Endocrine Abstracts (2003) 5 P233

In vitro synthesis of 18-hydroxycortisol (18-OH-F) and 18-oxocortisol (18-oxo-F); clues to their origin in normal human subjects

LA Shakerdi1, EC Friel1, E Davies1, JMC Connell1, AM Wallace2 & R Fraser1


1MRC Blood Pressure Group, Western Infirmary, Glasgow, UK; 2Department of Clinical Chemistry, Macewen Building, Royal Infirmary, Glasgow, UK.


INTRODUCTION
The plasma concentrations and urinary excretion rates of 18-OH-F and 18-oxo-F are high in Conn's syndrome and glucocorticoid suppressible hyperaldosteronism, reputedly because aldosterone synthase (AS) has abnormal access to cortisol (F). However, both compounds are also excreted in normal subjects. Two enzymes, 11beta-hydroxylase (11OH) and AS, located in the zona fasiculata (ZF) and zona glomerulosa (ZG) respectively, are capable of 18-hydroxylation but only AS catalyses 18-oxidation. To determine the origin of these compounds, we used V79 Chinese hamster lung cells transfected with their respective genes, CYP11B1 and CYP11B2 (donated by Dr. Rita Bernhardt, Saarbrucken) to compare their action on cortisol.
METHODS
The V79 cells were grown to confluence in a culture flask. CYP11B1-transfected cells were incubated with cortisol (1-10 micromolar) or 11-deoxycortisol (S; 1-10 micromolar). CYP11B2-transfected cells were incubated with cortisol or 11-deoxycorticosterone (DOC)). Incubation was for 24h at 37 degC. Medium was removed and steroid content was analysed by gas chromatography-mass spectrometry.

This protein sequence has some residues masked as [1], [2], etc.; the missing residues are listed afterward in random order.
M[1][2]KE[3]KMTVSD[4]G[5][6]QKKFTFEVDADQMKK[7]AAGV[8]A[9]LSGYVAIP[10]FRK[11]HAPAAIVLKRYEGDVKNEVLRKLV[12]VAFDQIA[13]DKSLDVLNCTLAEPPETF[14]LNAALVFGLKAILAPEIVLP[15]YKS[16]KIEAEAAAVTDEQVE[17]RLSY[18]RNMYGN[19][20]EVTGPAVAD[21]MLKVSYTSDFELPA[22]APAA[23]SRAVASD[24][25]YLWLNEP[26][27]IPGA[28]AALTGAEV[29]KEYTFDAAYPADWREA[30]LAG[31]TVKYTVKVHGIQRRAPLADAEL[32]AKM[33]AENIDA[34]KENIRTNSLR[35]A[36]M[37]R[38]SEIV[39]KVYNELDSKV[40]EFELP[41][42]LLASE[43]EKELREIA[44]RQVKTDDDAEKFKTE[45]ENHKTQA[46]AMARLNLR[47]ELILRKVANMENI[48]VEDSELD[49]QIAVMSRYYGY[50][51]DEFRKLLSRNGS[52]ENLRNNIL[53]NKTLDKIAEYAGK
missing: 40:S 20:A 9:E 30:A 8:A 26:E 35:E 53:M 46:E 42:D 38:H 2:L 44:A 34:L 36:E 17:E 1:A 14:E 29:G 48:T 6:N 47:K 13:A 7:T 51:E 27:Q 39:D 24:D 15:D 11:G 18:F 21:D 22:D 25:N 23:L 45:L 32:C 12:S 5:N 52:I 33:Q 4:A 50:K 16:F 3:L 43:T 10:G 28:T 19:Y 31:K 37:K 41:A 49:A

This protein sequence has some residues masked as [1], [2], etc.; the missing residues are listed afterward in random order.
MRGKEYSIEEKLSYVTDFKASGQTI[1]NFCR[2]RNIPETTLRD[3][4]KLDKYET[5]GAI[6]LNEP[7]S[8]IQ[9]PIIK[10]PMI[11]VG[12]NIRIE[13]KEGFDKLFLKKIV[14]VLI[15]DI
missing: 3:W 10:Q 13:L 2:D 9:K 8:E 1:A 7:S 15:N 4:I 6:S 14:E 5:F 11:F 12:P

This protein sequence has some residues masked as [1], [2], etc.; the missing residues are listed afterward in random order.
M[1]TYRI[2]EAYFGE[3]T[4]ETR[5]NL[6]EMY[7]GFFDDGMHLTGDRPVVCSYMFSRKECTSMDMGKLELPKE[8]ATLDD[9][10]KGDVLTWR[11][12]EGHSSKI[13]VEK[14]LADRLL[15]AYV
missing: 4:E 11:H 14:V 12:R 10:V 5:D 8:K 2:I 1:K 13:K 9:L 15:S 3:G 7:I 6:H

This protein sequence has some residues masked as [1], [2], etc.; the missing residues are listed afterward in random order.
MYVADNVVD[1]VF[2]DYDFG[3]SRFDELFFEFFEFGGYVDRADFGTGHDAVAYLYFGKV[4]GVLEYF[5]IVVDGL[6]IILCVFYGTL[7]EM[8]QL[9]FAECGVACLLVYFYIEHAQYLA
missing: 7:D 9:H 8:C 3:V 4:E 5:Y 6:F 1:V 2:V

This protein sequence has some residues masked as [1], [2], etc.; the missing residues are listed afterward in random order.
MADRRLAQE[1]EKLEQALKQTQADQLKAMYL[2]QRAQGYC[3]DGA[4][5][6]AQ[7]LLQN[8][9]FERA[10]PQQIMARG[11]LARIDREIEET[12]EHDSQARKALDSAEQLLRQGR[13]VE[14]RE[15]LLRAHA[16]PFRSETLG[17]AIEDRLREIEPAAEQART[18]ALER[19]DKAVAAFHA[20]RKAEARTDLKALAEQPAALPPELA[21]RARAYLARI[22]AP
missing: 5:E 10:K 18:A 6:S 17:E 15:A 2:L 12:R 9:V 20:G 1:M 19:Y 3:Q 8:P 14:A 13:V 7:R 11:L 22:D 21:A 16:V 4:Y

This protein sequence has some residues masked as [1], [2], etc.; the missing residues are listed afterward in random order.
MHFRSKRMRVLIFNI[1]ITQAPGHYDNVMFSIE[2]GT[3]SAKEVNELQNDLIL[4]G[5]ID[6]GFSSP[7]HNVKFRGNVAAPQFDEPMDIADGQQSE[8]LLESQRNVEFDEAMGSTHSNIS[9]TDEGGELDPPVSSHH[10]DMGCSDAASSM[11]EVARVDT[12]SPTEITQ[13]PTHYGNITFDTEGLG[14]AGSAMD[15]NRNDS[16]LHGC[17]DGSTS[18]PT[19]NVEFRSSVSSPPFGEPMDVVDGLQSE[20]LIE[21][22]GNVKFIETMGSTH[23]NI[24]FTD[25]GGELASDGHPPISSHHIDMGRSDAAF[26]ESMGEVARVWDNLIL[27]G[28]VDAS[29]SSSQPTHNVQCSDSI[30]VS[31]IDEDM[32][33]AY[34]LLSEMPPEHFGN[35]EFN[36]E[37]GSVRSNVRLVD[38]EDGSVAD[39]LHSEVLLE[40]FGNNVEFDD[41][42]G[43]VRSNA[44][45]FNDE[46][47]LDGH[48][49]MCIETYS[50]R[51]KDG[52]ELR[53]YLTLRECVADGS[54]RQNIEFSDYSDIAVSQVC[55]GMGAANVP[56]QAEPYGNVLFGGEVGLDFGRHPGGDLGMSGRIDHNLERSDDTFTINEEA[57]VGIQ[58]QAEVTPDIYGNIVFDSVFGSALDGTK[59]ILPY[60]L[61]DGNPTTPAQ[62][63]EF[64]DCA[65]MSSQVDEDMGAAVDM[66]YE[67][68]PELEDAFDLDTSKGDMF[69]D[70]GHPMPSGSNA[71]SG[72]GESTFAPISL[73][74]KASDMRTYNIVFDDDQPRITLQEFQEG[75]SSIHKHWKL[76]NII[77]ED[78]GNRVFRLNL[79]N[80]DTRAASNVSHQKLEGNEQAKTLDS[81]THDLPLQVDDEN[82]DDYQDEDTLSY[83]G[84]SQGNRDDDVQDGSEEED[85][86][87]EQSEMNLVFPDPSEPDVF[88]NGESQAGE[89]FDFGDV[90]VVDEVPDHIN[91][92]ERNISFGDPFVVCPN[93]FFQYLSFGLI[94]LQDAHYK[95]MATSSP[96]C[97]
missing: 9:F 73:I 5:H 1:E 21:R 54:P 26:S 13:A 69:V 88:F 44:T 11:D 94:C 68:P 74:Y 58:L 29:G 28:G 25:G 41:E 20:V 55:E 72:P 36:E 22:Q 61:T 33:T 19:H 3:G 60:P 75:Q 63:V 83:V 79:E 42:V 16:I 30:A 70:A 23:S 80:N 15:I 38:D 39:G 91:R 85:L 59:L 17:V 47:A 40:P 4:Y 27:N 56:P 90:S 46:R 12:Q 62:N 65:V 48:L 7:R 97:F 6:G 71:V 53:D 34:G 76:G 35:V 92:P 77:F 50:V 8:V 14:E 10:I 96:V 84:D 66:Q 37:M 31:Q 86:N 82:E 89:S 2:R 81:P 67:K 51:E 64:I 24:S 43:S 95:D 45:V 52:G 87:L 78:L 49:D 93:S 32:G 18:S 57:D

Protein was measured by the Biorad procedure.
RESULTS
CYP11B1 transfected cells converted (S) to cortisol (c42%) in a dose-dependent manner. Small quantities of 18-OH-S were also found. Cortisol was converted to 18-OH-F (c0.5%) but no 18-oxo-F was found. CYP11B2-transfected cells converted (DOC) to corticosterone (c1.8%), 18-hydroxycorticosterone (c1.7%), and aldosterone (c3%), again in dose-dependent manner. Cortisol was converted to 18-OH-F (c4.3%) and 18-oxo-F (c1.1%).
CONCLUSIONS
Cortisol can be converted to 18-OH-F in both the ZF and ZG by 11beta-hydroxylase and AS respectively. Since, in vivo cortisol synthesis is restricted to the ZF, it is likely that most 18-OH-F in normal subjects is the product of 11beta-hydroxylase. 18-Oxo-F is a unique product of AS possibly resulting from the conversion of perfusing plasma cortisol or originating in the ill-defined transitional zone.

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